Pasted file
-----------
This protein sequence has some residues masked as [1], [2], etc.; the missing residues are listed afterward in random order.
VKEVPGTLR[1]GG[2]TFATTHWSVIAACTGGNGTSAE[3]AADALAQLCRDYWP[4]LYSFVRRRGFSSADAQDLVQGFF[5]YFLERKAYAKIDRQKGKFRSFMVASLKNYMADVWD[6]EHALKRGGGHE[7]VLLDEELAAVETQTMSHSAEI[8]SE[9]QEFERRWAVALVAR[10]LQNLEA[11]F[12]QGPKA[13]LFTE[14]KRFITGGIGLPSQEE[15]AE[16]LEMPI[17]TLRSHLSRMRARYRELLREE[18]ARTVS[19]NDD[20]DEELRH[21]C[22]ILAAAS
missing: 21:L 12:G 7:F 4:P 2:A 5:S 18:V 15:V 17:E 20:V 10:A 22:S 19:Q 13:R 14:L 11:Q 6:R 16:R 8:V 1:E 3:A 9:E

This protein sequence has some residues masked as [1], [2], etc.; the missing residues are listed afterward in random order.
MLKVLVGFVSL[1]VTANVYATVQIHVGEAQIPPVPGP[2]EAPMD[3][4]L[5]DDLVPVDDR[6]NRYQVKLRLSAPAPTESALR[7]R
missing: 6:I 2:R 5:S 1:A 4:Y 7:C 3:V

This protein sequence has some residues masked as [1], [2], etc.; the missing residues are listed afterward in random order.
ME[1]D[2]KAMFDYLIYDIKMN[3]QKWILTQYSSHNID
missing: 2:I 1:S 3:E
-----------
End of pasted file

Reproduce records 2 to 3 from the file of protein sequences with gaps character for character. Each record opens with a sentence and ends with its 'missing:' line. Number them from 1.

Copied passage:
This protein sequence has some residues masked as [1], [2], etc.; the missing residues are listed afterward in random order.
MLKVLVGFVSL[1]VTANVYATVQIHVGEAQIPPVPGP[2]EAPMD[3][4]L[5]DDLVPVDDR[6]NRYQVKLRLSAPAPTESALR[7]R
missing: 6:I 2:R 5:S 1:A 4:Y 7:C 3:V

This protein sequence has some residues masked as [1], [2], etc.; the missing residues are listed afterward in random order.
ME[1]D[2]KAMFDYLIYDIKMN[3]QKWILTQYSSHNID
missing: 2:I 1:S 3:E